The Feulgen Reaction for DNA

The Feulgen reaction for DNA was initially described by Feulgen and Rossenbeck in 1924 (42). They found that a mild acid hydrolysis of fixed tissue sections followed by treatment with Schiff's reagent (43) resulted in a dis-

Table 2

Hydrolysis Times in 5 N HCl for Invertebrate Tissues Prepared in Different Fixatives

Table 2

Hydrolysis Times in 5 N HCl for Invertebrate Tissues Prepared in Different Fixatives



time (min)

Alcoholic fixatives



Formaldehyde vapors



Formalin fixatives



Metallic fixatives (e.g., Cr or Hg)



crete magenta coloring at the sites of DNA in their preparations. Mild acid hydrolysis splits off the purines of DNA so that the residual polynucleotide is identical to apurinic or thymic acid (7,44-46). The removal of purine bases uncovers potential aldehyde groups present in the 2-deoxyribose molecules. Exposure of the aldehyde groups to Schiff's reagent results in the formation of a very stable, highly chromogenic insoluble compound. Variations in the degree of chromatin compaction within a nucleus are also known to affect the number of sites available for DNA staining after acid hydrolysis (7,47-51). Kasten has an excellent review of the use of basic fuchsin analogs in the manufacture of Schiff's reagent to identify DNA and the stoichiometry of the Feul-gen reaction for DNA (52). Despite several extensive studies of dye purity and resultant stain intensity (52-55), the precise mechanism of the Feulgen reaction for DNA is not clearly understood.

Acid hydrolysis removes histone proteins from alcohol-acetic acid fixed chro-matin, and some polymer sugar linkages may also be split during acid hydrolysis. Formalin fixation, however, retains the histone proteins of chromatin, as may be demonstrated by the alkaline fast green technique for basic proteins (56).

1.5.1. Time, Temperature, and Concentration of Acid Hydrolysis are Critical for Successful DNA Staining

Since the introduction of the Feulgen procedure for DNA, HCl has been the hydrolysis agent of choice. Prolonged hydrolysis results in a decrease in staining, presumably caused by chemical alteration, depolymerization, and extraction of the DNA. Acids other than hydrochloric could be used for DNA hydrolysis (phosphoric acid, sulfuric acid, perchloric acid, or trichloroacetic acid). Such a modification to the usual procedure, however, would require empirical cytophotometric determinations for each acid of appropriate concentrations, times, and temperatures for optimal hydrolysis of DNA (55).

The duration of hydrolysis in 5 N HCl at 20-23°C, or the use of the traditional hydrolysis in 1 N HCl at 60°C (see ref. 52), depends, in large part, on the fixation history of the tissue. The values given in Table 2 are estimates for

Feulgen Reaction
Fig. 4. Diagram of molecular structure of the triarylmethane dyes. Pararosaniline is unmethylated. R1( R2, and R3 represent hydrogen atoms that are sequentially replaced by methyl groups during the synthesis of basic fuchsin analogs. (Adapted from ref. 55.)

hydrolysis times in 5 N HCl at room temperature (i.e., 20-23°C) using procedures introduced by DeCosse and Aeillo (57). For each new combination of tissue and fixation procedures, it is necessary to determine appropriate times and temperatures using test tissue samples before processing high-value slide preparations (12,16,55). The presence of aldehyde groups after mild acid hydrolysis can be demonstrated by using aldehyde-blocking agents (58,59).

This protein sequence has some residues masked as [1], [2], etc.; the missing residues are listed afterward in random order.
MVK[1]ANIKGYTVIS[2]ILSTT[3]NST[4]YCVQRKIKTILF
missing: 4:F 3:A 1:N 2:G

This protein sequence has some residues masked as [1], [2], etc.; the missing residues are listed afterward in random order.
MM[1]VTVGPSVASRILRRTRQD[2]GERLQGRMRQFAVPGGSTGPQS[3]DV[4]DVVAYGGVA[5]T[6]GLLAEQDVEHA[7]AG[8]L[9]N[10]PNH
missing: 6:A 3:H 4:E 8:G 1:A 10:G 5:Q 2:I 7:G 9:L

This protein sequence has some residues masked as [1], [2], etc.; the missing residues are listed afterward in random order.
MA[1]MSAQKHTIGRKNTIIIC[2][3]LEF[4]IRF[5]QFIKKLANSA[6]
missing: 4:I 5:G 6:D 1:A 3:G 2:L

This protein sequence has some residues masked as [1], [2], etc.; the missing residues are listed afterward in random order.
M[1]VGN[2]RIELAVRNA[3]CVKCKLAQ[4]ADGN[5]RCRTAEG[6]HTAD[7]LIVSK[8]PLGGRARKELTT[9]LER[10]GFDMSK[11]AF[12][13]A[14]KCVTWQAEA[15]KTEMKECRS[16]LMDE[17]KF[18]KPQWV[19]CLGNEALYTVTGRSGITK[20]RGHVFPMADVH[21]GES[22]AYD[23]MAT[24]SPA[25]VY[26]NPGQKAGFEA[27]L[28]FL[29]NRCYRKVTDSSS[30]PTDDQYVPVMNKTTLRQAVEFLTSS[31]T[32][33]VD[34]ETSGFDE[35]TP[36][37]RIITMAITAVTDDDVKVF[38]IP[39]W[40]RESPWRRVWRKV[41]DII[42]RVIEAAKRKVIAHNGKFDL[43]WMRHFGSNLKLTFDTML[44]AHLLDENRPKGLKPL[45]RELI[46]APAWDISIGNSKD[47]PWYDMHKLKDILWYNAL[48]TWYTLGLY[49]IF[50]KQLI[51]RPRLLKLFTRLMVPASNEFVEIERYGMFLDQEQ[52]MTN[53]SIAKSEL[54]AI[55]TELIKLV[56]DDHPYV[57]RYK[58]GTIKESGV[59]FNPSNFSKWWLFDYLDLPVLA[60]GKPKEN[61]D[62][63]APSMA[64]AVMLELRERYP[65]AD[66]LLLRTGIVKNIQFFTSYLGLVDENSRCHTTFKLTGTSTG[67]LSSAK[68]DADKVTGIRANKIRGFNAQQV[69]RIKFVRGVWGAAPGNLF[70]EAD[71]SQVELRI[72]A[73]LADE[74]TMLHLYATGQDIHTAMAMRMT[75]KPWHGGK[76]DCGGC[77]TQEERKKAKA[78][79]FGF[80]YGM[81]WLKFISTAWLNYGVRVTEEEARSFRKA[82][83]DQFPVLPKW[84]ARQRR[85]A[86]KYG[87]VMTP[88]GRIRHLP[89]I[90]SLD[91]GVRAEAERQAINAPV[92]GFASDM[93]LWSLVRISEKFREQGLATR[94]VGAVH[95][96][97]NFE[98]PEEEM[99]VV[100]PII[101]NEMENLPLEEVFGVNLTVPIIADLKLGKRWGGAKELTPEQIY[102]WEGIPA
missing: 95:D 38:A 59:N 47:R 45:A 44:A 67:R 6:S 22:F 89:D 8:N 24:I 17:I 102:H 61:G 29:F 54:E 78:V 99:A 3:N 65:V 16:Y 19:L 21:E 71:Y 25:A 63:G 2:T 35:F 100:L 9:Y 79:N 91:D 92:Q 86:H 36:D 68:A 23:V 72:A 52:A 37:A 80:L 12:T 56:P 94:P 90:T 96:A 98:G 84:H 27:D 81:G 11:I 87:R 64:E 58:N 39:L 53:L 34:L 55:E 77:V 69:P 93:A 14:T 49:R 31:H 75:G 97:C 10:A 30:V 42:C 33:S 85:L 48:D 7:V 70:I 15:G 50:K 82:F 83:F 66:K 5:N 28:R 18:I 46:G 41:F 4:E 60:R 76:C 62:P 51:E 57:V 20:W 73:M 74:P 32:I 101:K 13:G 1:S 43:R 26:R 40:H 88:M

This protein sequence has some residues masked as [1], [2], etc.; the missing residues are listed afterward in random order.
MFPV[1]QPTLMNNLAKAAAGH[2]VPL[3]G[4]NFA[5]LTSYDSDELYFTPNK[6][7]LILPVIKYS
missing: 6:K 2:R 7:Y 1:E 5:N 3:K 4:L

1.5.2. Schiff's Reagents

Spectrophotometric analyses show remarkably similar absorption curves for pararosaniline and its variously methylated derivatives and their synonyms: Pararosaniline (Magenta 0), Rosaniline (Magenta I), Basic Fuchsin (Magenta II) and New Fuchsin (Magenta III) with no, one, two, and three methyl groups, respectively, as illustrated in Fig. 4.

Pure fuchsin analogs appear to be equally suitable for Feulgen staining, with respect to their staining intensities (see Note 1). All fuchsin dyes have nearly identical absorption curves. There is a shift of about 8 nm when comparing the position of the absorption maxima for Pararosaniline and New Fuchsin (52,53,55). To standardize the Feulgen-Schiff technique, these authors recommend that pure pararosaniline (C.I. 42500) be used to prepare Schiff's reagents (see Note 1). Others workers have reported satisfactory color generation with the use of Magenta II to prepare Schiff's reagent (55). Other dyes, such as Azure A or Azure C, have been used to make so-called pseudo-Schiff reagents, but the chemistry and stoichiometry of these dark blue DNA dye complexes have not been adequately explored (52).

In summary, the Feulgen reaction is not just a "stain" for chromatin like acetocarmine, but it is a specific cytochemical reaction for DNA that is subject

Table 3

Representative Vendors for Basic Fuchsin (C. I. 42500) and/or Pararosaniline (C. I. 42510)

Table 3

Representative Vendors for Basic Fuchsin (C. I. 42500) and/or Pararosaniline (C. I. 42510)




C and P Sales


Fisher Scientific




I. C. N.


J. T. Baker


Newcomer Supply




Thomas Scientific




to a number of errors, such as differences in (1) the physical state of chromatin domains (i.e., degree of chromatin compaction), (2) preparatory variables such as chemical fixation and "aging" of slides to be compared, and (3) preparatory variables in compounding the Schiff's reagent (12).

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  • galdino
    How to make feulgen reagent?
    7 years ago
  • Sointu
    How to get the DNA number by Feulgers reaction?
    2 years ago
  • bladud
    What is chemistry of reaction of feulgen reaction?
    2 years ago

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